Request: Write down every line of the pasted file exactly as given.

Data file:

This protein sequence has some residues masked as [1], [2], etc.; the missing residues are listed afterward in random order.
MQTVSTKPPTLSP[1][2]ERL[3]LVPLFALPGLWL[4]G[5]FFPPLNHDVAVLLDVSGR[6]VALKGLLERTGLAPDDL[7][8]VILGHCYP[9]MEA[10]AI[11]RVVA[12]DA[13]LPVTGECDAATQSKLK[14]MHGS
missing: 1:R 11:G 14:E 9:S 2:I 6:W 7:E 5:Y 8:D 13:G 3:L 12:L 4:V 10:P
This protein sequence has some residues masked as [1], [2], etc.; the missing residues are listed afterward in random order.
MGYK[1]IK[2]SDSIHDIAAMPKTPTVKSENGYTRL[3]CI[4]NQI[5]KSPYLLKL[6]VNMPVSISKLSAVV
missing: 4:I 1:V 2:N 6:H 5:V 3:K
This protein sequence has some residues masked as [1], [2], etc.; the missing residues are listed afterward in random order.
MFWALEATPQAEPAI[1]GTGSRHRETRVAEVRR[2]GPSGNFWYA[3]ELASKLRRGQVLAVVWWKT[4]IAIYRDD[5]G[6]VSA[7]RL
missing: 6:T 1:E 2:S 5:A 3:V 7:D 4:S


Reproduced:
This protein sequence has some residues masked as [1], [2], etc.; the missing residues are listed afterward in random order.
MQTVSTKPPTLSP[1][2]ERL[3]LVPLFALPGLWL[4]G[5]FFPPLNHDVAVLLDVSGR[6]VALKGLLERTGLAPDDL[7][8]VILGHCYP[9]MEA[10]AI[11]RVVA[12]DA[13]LPVTGECDAATQSKLK[14]MHGS
missing: 1:R 11:G 14:E 9:S 2:I 6:W 7:E 5:Y 8:D 13:G 3:L 12:L 4:V 10:P
This protein sequence has some residues masked as [1], [2], etc.; the missing residues are listed afterward in random order.
MGYK[1]IK[2]SDSIHDIAAMPKTPTVKSENGYTRL[3]CI[4]NQI[5]KSPYLLKL[6]VNMPVSISKLSAVV
missing: 4:I 1:V 2:N 6:H 5:V 3:K
This protein sequence has some residues masked as [1], [2], etc.; the missing residues are listed afterward in random order.
MFWALEATPQAEPAI[1]GTGSRHRETRVAEVRR[2]GPSGNFWYA[3]ELASKLRRGQVLAVVWWKT[4]IAIYRDD[5]G[6]VSA[7]RL
missing: 6:T 1:E 2:S 5:A 3:V 7:D 4:S